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Busy Work

David Allen's Getting Things Done, a bestseller in the US, primes readers on the author's views of productivity, and how to achieve it. Allen's approach emphasizes time management and focus.

For the Wellcome Trust Sanger Institute's Jeff Barrett, regaining control over his work and life schedules has been a bit of a struggle. "Many of the core GTD principles have been incubating in my mind, and I'm trying to incorporate them into my day-to-day life," Barrett writes at his group's blog. One such principle, he says, is redefining productivity, such that it is not confused with being busy.

"I've come to the view that 'productivity' is anything which increases the awesomeness in the world," he says. "In science, this encompasses sitting around thinking about a new idea, writing some code, doing an experiment in the lab, staring at some new data, or writing a paper."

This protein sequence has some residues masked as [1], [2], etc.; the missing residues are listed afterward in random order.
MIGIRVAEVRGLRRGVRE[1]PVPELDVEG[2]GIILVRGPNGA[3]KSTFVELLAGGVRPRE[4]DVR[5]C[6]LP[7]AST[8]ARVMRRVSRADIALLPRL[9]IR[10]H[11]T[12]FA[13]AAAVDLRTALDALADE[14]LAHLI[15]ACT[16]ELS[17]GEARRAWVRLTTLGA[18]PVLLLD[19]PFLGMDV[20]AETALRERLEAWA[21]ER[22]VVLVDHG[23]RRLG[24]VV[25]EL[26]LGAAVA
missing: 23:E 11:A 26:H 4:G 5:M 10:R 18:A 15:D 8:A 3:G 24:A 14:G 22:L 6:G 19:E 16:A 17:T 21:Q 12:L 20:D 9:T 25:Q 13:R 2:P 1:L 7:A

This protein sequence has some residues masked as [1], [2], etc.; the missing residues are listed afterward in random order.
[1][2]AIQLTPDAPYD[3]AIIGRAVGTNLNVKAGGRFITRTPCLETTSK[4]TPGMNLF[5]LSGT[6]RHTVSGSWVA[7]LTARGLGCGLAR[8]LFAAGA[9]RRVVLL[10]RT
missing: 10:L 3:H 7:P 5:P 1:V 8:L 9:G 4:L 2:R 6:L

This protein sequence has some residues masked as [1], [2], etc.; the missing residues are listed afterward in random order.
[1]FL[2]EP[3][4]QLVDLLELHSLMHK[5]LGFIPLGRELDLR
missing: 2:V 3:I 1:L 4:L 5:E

To Barrett's mind, one can be busy, yet unproductive. For example, while "dealing with administrative paperwork, responding to banal emails, or sitting in meetings with ill-defined agendas," he says. "We have to do these things to a certain extent — they are part of how the world functions — but they're not satisfying or fulfilling. Nobody smiles while filling in their EU grant-reporting paperwork."

Overall, he says, "the problem is that busy-ness is so much easier than productivity."